Interview - Billy "The P" Donald

Interview: Billy "The P" Donald, Wrestling Manager (retired): 14th July 2003

Media Man Australia conducts part 2 of the interview with Billy The P!I

Why do people become wrestlers and wrestling managers?
is it a personality trait?

Well, I think that personality is definitely a factor, but there are a lot of heel wrestlers that could just as easily be a manager because they are such good talkers, and there are some managers that could as easily be wrestlers because they understand the psychology of setting up a story and telling the story through the match.

Case in point for both: Bobby Heenan. In fact, Bobby told me once that he always just tried to wrestle like a manager and manage like a wrestler, which made perfect sense to me. He did both, and did them well because he knew what it took to tell a story not only out of the ring through interviews, but in the ring as well.

Guys like Jim Cornette and Jimmy Hart had this talent too. They had great minds for the business, and that is why I will always consider Heenan, Hart and Cornette the best trio of managers in the history of wrestling. That is starting to become a lost art now, unfortunately.

You'll find that most managers are guys that used to be wrestlers that had a career ending injury (Paul Ellering and Ted DiBiase come to mind) or maybe they are just retired (such as Harley Race or Superstar Billy Graham were), or guys that are just too small to wrestle, such as I was, or a guy like Jimmy Hart.

Explain the "rush" that you get in the ring, and performing to a crowd?

It's like no other feeling, that's for sure. And I've been on both sides of that fence as heel and babyface. I've gotten a great pop when I was a babyface and insane heat when I was a heel. Of course, I always far preferred getting that heel heat, because I just liked to piss people off. It came naturally to me.

What other wrestlers have been the most supportive of you?

I can honestly say that nearly everybody I ever worked with was always there for me and were very supportive. Guys and girls like Ian Rotten, Bull Pain, Doug Gilbert, Mad Man Pondo, Sherri Martel, Les Thatcher, and so many more were nothing short of helpful to me. It was a real blessing.

Have things ever got out of control in or around the ring? - explain...

Well, I'd have to say that the IWA Mid-South had the kind of environment that often led to things getting out of hand, but that was acceptable. It was part of what made the IWA so much fun, really. Probably the most famous out of hand incident was when Wolfie D. of the team PG-13 started shooting
on Ox Harley during a hardcore weapons match after Ox did something that Wolfie apparently did not particularly care for. The whole dressing room cleared to break them up. We also had an incident at only our second show where all of the fans in the arena threw almost every chair in the building into the ring on Mad Man Pondo until he was eventually buried under a mountain of steel chairs. It was something unusual almost every week!

Has the media been fair to the wrestling business over the years?

Certainly not. We got yet another glaring instance of this in the recent HBO Real Sports program. Particularly if you live in the Southern United States as I do, where even "respected" journalists refer to it in their articles as "rasslin" and the usual song and dance about it being fake and what not.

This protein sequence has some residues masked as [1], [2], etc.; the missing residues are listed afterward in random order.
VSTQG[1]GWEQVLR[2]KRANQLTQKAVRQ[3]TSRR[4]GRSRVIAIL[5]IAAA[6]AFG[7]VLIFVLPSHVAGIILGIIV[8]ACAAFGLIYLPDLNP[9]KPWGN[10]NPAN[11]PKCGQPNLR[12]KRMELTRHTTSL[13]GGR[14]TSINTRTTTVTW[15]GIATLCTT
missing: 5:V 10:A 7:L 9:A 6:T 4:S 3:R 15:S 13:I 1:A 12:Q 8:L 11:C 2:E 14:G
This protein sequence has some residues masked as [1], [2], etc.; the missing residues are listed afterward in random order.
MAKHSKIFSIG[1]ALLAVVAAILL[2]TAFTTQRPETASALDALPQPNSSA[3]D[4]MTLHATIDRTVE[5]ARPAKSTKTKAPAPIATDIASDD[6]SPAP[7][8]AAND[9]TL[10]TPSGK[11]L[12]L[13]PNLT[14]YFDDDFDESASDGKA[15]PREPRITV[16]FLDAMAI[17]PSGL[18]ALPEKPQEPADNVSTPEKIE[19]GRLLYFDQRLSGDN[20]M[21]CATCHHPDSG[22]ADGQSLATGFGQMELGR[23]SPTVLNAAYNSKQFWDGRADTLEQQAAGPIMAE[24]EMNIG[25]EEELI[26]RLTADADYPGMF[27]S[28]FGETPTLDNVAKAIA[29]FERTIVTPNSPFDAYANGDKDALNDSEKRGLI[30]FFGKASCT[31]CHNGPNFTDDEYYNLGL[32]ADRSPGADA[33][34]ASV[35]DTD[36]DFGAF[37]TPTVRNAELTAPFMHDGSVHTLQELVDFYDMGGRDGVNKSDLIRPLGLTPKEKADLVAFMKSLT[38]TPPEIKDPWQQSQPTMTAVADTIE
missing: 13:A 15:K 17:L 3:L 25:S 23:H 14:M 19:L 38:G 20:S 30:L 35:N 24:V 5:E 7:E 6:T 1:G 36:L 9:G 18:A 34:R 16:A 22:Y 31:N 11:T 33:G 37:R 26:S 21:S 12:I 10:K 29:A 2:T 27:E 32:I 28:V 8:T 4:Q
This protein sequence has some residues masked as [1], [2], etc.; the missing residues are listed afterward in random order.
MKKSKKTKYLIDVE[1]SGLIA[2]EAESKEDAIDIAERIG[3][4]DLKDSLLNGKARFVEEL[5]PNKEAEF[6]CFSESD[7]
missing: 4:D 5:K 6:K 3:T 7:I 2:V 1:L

I don't see the same writers reviewing movies and talking about how fake the blood is or how fake the action is, yet, both the movie industry and the wrestling industry are clearly identified as entertainment. So in effect, how is a guy like Steve Austin different from, say Robert DeNiro?

They are both generally respected and admired for the work they do, the credibility of the characters they play (even though it is safe to say that they are both just usually playing a variation of themselves), and they are considered to give the people their money's worth when they buy a ticket to see them.

Yet, DeNiro may get an Oscar or a similar award, and Steve Austin is just some redneck "rassler" according to the media. Professional wrestlers, referees, managers, etc… work very, very hard. Just like construction workers, surgeons, policemen, and just about any "normal" profession. Wrestlers have bills to pay and children to feed too. Wrestling is generally escapism for regular people, just like a movie is.

Going to the wrestling matches is a great way for hard working people to go to unwind from their jobs and to enjoy themselves, as well as being a place for kids to forget about their problems or their schoolwork for a while and have fun. But, it will be an eternal struggle for the wrestling business to get positive media attention, so why the hell try, huh?

What other promotions did you work for?

I worked for the IWA Mid-South Promotion, the Heartland Wrestling Association. The Hardcore Wrestling Federation, and a couple of other small promotions in Indiana.

Have you, or are you involved in any other forms of entertainment?

Not at all. I lead a very quiet life now with my Wife in Louisville, Kentucky, and that is the way I like it, quite frankly!

Anything else you want to let us know about?

Well, I'd just like to invite everybody to come out and check out my official website to see the stories from my career and enjoy the photos and memories, and everybody is free to write me if they have any questions or comments.

Greg, it has been a pleasure being your guest. Thank you very much for having me, and keep up the great work.


Billy The P official website

Greg Tingle interviews Billy The P (part a) - 9th July 2003

Memphis Pro Wrestling Directory (Greg Tingle's)

Wrestling Managers (Greg Tingle's)

Independent Wrestling Promotions (Greg Tingle's)